CHAPTER V. Account of Captain Cook during the Period between his Second Voyage and his Voyage to the Pacific Ocean.
'I was careful to take in water wherever it was to be got, even
though we did not want it. Because I look upon fresh water from
the shore to be more wholesome than that which has been kept some
time on board a ship. Of this essential article we were never at
an allowance, but had always plenty for every necessary purpose.
Navigators in general cannot, indeed, expect, nor would they wish
to meet with such advantages in this respect, as fell to my lot.
The nature of our voyage carried us into very high latitudes. But
the hardships and dangers, inseparable from that situation, were
in some degree compensated by the singular felicity we enjoyed, of
extracting inexhaustible supplies of fresh water from an ocean
strewed with ice.
'We came to few places, where either the art of man, or the bounty
of nature, had not provided some sort of refreshment or other,
either in the animal or vegetable way. It was my first care to
procure whatever of any kind could be met with, by every means in
my power; and to oblige our people to make use thereof, both by my
example and authority; but the benefits arising from refreshments
of any kind soon became so obvious, that I had little occasion to
recommend the one to exert the other.'
In a letter which Captain Cook wrote to Sir John Pringle, just
before he embarked on his last voyage, dated Plymouth Sound, July
7, 1776, he expressed himself as follows: 'I entirely agree with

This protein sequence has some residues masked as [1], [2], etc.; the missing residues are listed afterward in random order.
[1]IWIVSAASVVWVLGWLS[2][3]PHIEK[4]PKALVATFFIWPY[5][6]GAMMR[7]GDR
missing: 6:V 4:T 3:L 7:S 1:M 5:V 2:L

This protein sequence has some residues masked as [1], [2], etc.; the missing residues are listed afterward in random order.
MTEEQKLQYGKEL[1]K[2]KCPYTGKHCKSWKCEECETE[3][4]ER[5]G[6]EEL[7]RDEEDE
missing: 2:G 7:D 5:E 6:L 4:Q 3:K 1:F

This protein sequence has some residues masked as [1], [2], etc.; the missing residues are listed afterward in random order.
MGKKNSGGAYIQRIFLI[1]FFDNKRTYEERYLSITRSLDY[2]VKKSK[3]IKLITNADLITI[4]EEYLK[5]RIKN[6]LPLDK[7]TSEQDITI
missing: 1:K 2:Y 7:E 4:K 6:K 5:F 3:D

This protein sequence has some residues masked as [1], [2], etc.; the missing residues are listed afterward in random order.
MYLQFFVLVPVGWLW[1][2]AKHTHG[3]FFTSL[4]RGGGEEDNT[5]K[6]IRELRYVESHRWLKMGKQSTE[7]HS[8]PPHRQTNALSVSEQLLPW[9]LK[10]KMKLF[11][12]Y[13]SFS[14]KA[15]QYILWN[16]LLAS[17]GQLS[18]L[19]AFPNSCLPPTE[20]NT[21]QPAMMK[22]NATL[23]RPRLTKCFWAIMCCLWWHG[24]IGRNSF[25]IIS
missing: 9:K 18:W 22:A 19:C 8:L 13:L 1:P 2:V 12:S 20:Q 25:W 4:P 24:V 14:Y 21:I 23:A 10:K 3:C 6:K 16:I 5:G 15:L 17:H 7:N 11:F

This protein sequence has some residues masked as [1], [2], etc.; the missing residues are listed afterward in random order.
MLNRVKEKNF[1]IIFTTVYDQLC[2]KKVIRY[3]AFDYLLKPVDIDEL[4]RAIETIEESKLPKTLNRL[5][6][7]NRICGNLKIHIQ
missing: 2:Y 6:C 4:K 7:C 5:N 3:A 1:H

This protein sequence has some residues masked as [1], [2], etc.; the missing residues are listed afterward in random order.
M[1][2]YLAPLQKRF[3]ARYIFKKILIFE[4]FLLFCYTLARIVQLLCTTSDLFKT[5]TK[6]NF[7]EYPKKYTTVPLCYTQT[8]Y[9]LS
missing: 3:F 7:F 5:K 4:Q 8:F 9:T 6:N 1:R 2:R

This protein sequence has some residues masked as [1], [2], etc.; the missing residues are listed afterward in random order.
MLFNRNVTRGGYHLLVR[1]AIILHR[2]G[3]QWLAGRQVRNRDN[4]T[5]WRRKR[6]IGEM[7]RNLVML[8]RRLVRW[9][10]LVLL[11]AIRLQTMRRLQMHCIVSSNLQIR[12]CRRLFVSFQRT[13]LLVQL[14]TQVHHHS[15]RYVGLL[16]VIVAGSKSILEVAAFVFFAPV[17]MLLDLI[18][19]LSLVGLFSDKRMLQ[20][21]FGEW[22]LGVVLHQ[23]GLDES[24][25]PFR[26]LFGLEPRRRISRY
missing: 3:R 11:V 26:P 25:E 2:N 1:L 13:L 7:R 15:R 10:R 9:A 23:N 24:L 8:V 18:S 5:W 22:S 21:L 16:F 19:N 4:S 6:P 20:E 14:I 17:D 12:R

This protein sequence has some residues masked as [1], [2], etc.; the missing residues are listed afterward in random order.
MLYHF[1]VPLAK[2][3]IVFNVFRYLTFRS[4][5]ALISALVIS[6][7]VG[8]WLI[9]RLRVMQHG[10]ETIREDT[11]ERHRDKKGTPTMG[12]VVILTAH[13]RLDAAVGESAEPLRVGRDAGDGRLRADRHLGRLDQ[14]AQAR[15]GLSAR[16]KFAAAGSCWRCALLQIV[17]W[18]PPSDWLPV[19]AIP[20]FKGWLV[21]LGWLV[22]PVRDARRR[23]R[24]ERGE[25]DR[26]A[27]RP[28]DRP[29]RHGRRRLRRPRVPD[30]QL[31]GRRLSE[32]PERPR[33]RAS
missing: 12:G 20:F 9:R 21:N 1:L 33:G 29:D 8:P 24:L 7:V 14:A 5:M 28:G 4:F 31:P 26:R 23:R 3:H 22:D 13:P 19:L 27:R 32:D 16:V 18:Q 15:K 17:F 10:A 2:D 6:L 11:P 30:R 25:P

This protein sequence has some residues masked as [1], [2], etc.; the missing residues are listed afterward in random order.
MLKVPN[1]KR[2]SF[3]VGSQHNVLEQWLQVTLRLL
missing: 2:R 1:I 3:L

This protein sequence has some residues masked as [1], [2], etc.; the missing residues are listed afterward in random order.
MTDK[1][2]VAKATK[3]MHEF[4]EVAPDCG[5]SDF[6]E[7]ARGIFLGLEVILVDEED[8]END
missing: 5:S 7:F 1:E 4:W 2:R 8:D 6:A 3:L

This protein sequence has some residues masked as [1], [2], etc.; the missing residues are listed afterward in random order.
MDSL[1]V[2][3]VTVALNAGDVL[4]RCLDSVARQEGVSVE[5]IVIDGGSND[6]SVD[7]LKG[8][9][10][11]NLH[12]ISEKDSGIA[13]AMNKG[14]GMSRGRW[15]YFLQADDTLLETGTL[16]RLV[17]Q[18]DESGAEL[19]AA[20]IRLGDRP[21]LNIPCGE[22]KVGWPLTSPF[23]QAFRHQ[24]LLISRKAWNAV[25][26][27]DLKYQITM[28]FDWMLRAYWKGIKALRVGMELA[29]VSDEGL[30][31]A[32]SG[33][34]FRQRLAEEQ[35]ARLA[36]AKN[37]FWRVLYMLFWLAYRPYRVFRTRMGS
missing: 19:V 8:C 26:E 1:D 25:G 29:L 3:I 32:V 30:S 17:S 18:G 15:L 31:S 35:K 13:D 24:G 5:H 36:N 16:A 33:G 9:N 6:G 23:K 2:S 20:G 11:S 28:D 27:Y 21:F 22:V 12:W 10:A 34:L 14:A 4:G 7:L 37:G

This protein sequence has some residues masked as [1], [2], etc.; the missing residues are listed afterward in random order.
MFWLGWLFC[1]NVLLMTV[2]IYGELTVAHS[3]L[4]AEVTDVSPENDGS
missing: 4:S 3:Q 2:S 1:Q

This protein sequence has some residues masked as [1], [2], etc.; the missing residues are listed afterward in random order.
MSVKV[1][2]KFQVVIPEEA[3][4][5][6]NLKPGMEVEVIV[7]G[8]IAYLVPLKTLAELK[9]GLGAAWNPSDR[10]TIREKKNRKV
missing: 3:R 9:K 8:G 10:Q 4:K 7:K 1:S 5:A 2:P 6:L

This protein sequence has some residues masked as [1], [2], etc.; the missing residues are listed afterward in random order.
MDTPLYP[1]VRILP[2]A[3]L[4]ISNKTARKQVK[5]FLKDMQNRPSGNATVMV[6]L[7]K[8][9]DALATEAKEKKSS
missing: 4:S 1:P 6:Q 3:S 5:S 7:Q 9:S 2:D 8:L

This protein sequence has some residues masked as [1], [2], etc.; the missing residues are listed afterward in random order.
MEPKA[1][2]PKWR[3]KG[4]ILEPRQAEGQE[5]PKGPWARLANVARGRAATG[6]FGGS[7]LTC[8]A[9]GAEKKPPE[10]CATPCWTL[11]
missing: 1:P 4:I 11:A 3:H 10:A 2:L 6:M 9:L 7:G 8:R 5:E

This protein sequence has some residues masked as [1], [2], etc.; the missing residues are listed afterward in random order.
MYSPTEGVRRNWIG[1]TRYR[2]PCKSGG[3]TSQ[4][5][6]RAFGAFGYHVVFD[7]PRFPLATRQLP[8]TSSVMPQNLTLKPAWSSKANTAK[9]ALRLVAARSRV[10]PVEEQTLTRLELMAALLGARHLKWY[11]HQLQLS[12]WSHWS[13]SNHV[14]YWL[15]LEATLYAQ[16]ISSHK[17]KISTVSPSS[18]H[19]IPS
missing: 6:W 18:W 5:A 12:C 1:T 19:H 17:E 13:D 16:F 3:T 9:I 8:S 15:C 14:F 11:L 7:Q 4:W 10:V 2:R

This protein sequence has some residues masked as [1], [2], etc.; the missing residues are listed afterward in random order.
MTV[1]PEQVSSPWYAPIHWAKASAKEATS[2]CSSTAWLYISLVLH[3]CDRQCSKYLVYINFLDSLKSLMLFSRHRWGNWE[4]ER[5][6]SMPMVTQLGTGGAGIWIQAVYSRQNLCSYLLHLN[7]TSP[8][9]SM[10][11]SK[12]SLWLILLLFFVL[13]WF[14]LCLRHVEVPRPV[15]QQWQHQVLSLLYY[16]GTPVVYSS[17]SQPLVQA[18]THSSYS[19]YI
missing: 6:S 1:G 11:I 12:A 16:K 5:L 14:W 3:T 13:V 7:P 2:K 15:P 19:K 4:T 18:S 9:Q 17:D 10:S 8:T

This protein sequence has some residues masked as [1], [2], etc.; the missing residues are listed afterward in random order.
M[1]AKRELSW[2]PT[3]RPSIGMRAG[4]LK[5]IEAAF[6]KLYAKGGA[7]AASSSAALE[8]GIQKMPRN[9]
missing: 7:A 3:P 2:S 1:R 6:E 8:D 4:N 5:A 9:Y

you, that the dearness of the rob of lemons and of oranges will
hinder them from being furnished in large quantities. But I do not
think this so necessary; for, though they may assist other things,
I have no great opinion of them alone. Nor have I a higher opinion
of vinegar. My people had it very sparingly during the late
voyage, and, towards the latter part none at all; and yet we
experienced no ill effect from the want of it. The custom of
washing the inside of the ship with vinegar, I seldom observed;
thinking that fire and smoke answered the purpose much better.']
One circumstance alone was wanting to complete the pleasure and celebrity arising from the assignment of Sir Godfrey Copley's medal. Captain Cook was not himself present, to hear the discourse of the president, and to receive the honour conferred upon him. Some months before the anniversary of St. Andrew's day, he had sailed on his last expedition. The medal, therefore, was delivered into the hands of Mrs. Cook, whose satisfaction at being intrusted with so valuable a pledge of her husband's reputation cannot be questioned. Neither can it be doubted, but that the captain, before his departure from England, was fully apprized of the mark of distinction which was intended for him by the Royal Society.